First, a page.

We advocate on behalf of our CF community on issues that matter, including access to medicines and equipment, improved welfare assistance and healthcare equality. The more people join in, the louder our voice will be. Together, we have the power to create a brighter future where people with cystic fibrosis can live a life unlimited, so let’s speak up and make it happen, sooner.
Explore our campaigns and advocacy priorities below, and find out what's happened so far on our advocacy timeline.
If you have any questions or want to help out, contact email@example.com – we'd love to hear from you!
In NZ people with cystic fibrosis (CF) experience a decline in health from birth and a short life expectancy. Trikafta is a medication that has been designed to treat the underlying cause of CF slowing the decline and increasing life expectancy. Clinical trials have shown significant improvement in health outcomes for patients with the most common genetic mutation that people with CF in NZ carry. Publicly funding Trikafta in NZ will improve quality of life for people with CF and their families. The campaign to fund Trikafta also includes seeking access to other CF modulator therapies and CF medications e.g. Tobi Podhaler.
CFNZ is working with Patient Voice Aotearoa and other charities to seek reform of Pharmac and increased funding for medicines, in particular for rare disorders. This also includes supporting the development or Rare Disorders Strategy under the new health system arrangements.
CFNZ is supporting the Petition of Sue Haldane for Rare Disorders NZ, urging the government to commit to developing a National Rare Disorder Framework.
There are around 300,000 Kiwis living with a rare disease. NZ lags behind most OECD countries in supporting people living with rare disorders and their families to access the best healthcare. A shift in mind-set is needed for rare disorders to stop being considered in isolation, and instead to be regarded as a significant factor within health policy frameworks. This is in alignment with the global rare disease movement headed by Rare Disease International.
To add your voice, please sign the petition to develop a National Rare Disorder Framework.
On 26 February 2020, PHARMAC announced its decision to fund Kalydeco for people with cystic fibrosis with the G551D mutation.
Creon Micro is a modified-release granule formulation of pancreatic enzymes. This formulation allows for smaller doses of the medicine to be administered.
PHARMAC’s began funding of Creon Micro from Monday, 1 June 2020, through an agreement with Mylan New Zealand Limited.
Prior to funding, many parents and caregivers were portioning out the amount needed from the funded capsules into a child’s food. This led to wastage of the leftover medicine and the possible risk of giving the child the wrong amount.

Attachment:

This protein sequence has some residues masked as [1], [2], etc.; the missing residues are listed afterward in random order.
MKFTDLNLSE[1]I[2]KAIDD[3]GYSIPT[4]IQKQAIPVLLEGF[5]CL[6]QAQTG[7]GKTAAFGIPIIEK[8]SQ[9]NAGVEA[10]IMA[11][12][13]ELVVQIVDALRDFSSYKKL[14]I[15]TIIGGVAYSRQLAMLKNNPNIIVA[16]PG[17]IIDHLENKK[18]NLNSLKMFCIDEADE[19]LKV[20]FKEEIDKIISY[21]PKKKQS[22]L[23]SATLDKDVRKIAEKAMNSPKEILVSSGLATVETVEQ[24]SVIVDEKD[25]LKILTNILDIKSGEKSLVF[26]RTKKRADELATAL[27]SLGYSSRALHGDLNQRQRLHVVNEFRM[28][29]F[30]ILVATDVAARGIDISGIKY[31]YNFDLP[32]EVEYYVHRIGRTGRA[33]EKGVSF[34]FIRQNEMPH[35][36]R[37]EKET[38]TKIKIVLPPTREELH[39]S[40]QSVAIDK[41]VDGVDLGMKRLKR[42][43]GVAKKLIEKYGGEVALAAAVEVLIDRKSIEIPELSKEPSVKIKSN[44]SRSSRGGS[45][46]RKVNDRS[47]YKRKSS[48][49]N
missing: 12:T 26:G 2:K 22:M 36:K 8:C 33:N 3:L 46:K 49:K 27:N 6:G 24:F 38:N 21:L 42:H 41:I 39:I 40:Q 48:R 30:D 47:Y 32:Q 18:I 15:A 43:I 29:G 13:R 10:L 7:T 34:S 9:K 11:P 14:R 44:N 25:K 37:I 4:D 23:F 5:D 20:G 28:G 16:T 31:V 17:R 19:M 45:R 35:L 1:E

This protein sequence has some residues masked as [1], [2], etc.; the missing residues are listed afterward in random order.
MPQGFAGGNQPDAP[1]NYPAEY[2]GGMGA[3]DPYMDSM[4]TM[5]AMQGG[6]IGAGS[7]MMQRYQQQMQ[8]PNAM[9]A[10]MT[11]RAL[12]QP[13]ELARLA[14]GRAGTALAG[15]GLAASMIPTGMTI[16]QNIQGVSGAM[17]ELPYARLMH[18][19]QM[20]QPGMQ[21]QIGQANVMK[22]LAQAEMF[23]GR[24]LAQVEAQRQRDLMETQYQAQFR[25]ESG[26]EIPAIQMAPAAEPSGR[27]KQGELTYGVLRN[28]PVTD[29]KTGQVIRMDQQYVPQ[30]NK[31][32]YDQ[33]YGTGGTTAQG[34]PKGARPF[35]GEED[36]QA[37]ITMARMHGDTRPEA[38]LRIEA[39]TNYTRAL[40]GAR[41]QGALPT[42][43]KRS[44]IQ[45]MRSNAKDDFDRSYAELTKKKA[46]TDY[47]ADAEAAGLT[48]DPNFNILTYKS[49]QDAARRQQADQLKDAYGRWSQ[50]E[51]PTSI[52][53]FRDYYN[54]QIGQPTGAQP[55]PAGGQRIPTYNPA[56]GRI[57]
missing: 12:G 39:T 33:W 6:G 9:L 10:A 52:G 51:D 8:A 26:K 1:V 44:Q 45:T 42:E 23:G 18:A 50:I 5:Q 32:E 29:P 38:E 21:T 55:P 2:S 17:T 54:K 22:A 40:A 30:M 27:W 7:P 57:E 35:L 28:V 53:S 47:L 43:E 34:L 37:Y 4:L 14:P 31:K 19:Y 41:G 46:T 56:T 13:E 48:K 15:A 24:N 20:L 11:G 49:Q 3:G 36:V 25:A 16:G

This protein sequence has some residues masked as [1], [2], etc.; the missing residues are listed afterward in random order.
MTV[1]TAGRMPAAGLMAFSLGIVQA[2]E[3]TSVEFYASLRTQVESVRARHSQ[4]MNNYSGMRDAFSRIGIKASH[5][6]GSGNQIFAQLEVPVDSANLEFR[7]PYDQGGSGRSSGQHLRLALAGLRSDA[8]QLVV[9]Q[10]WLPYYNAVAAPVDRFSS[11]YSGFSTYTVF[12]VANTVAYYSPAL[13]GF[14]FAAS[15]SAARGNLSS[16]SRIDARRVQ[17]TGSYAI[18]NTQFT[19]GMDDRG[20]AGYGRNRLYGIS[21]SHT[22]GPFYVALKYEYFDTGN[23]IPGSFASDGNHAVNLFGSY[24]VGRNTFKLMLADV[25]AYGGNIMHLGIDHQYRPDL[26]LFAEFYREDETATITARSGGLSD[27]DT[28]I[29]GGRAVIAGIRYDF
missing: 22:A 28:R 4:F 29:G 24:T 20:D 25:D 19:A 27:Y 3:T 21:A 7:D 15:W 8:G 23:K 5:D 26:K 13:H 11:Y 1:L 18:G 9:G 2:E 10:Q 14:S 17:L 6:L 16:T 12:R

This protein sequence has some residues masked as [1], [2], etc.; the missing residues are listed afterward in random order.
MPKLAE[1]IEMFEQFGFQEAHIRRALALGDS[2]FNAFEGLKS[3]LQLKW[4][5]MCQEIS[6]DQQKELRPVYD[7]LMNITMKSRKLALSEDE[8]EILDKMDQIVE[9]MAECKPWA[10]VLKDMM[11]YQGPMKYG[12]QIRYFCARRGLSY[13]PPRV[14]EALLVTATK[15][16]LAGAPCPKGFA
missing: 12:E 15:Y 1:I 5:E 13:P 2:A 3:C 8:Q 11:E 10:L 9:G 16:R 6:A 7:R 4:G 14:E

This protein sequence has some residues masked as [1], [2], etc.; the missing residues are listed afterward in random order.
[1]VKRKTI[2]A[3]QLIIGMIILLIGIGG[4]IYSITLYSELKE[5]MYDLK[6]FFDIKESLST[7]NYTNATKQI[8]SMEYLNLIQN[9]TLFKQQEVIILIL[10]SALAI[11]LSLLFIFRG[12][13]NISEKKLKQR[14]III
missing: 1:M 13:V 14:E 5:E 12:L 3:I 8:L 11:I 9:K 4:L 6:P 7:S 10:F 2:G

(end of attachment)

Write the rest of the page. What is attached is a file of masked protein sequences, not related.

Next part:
The dose can be measured with the special scoop prior to mixing with food or fluids, for use in infants and children who are unable to swallow capsules.
Cystic Fibrosis NZ submitted a letter of support earlier in the year, outlining the benefits that access to Creon Micro would have on our young Kiwis with CF and their family.
Contacting your local member of Parliament is a powerful way to help raise awareness of cystic fibrosis and some of its challenges.
Anyone can contact their local MP, all you need to do is ring their local office and make a time to meet.
MP’s have a responsibility to meet the needs of people in their electorate and are sensitive to what their electorate needs as they need the support of local people to get re-elected.
Our advocacy toolkit we used for our Kalydeco campaign has great information about meeting and writing with decision makers.
Having a personal story has the greatest impact and are a powerful way to get a message across.
You can find the contact details for all New Zealand MPs on the New Zealand Parliament website (scroll to the bottom to download the contact spreadsheet).
Our four regional Community Support Leads (Social Workers) are personal advocates for people with cystic fibrosis.
They ensure PWCF and families receive financial, practical and emotional support and provide advice and information about school, employment, work, welfare support and other issues.
Meet the CFNZ Fieldworkers.
Often peoople with a persistent 'CF cough' get unfairly targeted, with people assuming they have a virus, or their cough is contagious. CFNZ created a set of "compassion pins" to help minimise those situations, and educate people about CF.
The badges available say:
Please email firstname.lastname@example.org with your name, address and which badge(s) you'd like. These are free of charge to individuals with CF and their families.